Another form of organizational stress extensively studied is that of role conflict and ambiguity. Role conflict exists when an individual in a particular work role is torn by conflicting job demands or doing things he/she really does not want to do or does not think are part of the job specification. (Cooper, 1991) There is four types of role conflict have been identified: (Dubrin, 1984). Intrasender conflict occurs when one person asks another one to accomplish two objectives that are in apparent conflict.
For example, a manager asks his subordinate to hurry up and finish the work but also decrease the mistakes; the subordinate will experience this type of conflict. Intersender conflict occurs when two or more senders give an employee incompatible directions. For instance, Mike’s immediate superior may want him to complete a crash project on time, but company policy temporarily prohibits authorizing overtime payments to clerical help. Interrole conflict results when two different roles one play are in conflict.
Joe’s company may expect him to travel 50 percent of the time (to be promoted) while his spouse threatens to divorce if he travels more than 25 percent of the time. Person-role conflict results when the role(s) that one’s organization expects him/her to occupy are in conflict with his/her basic value. Mary’s company asks her to fire substandard performers, but this could be in conflict with her humanistic value. Role ambiguity is closely related to role conflict.
It exists when an individual has inadequate information about his/her work role, that is, where there is lack of clarity about the work objectives associated with the role, about work colleagues’ expectation of the work role and the scope and responsibilities of the job. The third major potential source of occupational stress has to do with the nature of relationships with one’s boss, subordinates, and colleagues. French and Caplan (1973) define poor relationship as “those, which include low trust, low supportiveness, and low interest in listening to and trying to deal with problems that confront the organizational members”.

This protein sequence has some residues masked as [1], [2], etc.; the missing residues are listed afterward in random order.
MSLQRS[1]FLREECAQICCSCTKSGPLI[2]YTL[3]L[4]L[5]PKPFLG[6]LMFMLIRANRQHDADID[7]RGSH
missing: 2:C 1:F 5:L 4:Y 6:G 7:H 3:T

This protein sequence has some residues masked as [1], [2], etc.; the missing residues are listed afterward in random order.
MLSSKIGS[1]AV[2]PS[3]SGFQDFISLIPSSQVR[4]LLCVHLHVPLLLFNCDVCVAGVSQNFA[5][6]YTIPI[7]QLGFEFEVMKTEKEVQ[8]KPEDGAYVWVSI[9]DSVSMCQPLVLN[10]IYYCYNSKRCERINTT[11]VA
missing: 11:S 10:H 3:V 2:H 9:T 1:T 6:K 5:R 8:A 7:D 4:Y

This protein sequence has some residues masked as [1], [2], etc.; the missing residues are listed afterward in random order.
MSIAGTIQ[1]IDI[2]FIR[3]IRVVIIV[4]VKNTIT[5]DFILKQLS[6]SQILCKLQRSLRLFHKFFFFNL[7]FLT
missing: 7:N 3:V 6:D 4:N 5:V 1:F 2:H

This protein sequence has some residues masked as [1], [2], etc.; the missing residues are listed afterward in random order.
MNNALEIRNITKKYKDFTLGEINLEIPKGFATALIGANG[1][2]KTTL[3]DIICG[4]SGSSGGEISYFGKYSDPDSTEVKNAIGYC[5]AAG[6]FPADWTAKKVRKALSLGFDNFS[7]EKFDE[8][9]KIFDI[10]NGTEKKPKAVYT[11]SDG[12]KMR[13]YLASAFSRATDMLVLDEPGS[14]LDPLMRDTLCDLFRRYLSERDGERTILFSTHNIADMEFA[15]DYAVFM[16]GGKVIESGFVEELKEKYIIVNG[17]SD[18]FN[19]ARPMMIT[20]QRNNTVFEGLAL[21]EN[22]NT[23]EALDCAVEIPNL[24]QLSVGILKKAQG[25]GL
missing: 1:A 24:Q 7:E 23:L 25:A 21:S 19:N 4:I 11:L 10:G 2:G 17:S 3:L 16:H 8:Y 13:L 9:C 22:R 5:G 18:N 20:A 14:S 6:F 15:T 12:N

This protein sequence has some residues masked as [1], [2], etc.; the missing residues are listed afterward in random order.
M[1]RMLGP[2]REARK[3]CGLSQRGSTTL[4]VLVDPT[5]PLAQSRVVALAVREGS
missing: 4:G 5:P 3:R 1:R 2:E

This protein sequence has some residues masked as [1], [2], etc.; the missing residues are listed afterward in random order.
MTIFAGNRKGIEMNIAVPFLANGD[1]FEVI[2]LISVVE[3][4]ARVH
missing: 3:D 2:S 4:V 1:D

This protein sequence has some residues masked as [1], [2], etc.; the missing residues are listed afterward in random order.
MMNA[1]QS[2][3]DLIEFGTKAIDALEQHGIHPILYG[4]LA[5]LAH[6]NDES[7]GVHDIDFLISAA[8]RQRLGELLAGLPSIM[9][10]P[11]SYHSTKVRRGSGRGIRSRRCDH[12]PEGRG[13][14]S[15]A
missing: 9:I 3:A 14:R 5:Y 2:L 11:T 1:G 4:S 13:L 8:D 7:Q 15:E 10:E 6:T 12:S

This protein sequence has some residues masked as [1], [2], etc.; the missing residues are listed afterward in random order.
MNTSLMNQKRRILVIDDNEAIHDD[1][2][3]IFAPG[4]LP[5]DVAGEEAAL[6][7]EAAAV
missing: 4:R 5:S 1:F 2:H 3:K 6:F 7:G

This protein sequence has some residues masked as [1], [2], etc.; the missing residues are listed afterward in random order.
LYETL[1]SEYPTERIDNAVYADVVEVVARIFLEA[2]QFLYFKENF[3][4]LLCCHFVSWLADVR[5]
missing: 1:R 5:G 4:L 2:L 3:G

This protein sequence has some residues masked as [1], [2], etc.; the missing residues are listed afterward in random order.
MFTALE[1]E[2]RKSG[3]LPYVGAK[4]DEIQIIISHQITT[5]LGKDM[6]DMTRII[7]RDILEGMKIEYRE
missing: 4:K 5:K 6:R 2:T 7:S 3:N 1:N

What is more, behavioral scientists have long suggested that relationships between members of a work group are positively related to job satisfaction and work commitment. They have both psychological and financial roots. Loss of income, unpaid bills, and abandonment of luxury items constitute only part of the problem of a person being unemployed. Embarrassment, shame, guilt and emptiness are intertwined with the financial loss. Self-images in most cultures are in part dependent upon the type of work an individual performs.
The development of one’s career thus affects the self-image of those afflicted. Problem areas, such as little or no participation in the decision-making process, no sense of belonging, lack of effective consultation, poor communications, restrictions on behavior, and office politics, are some of those with the most impact here. It is unrealistic for the employees to leave their troubles at the office gate. Events in one’s private life can also lead to stress which spills into the workplace.
In fact, the division between organizational and non-organizational stress is seldom distinct; each can influence the other. This source of stress is more of a “catch-all” for all those interfaces between life outside and life inside the organization that might put pressure on someone: family problems, life crises (Dohrenwend and Dohrenwend, 1974), financial difficulties, conflict of personal beliefs with those of the company, daily hassles, and the conflict of company with family demands (Cooper, 1981). Generally, people have two main problems vis-i??
-vis his/her family:(Pahl, 1971) The first is that of “time-management” and “commitment-management”. Not only does his busy life leave him/her few resources with which to cope with other people’s needs, but in order to do his/her job well one usually also needs to support from others to cope with the “background” details of house management, etc. , to relieve stress when possible, and to maintain contact with outside world. The second, often a result of the first, is the spillover of crises or stresses in one system, which affects the other. And these two are inseparable.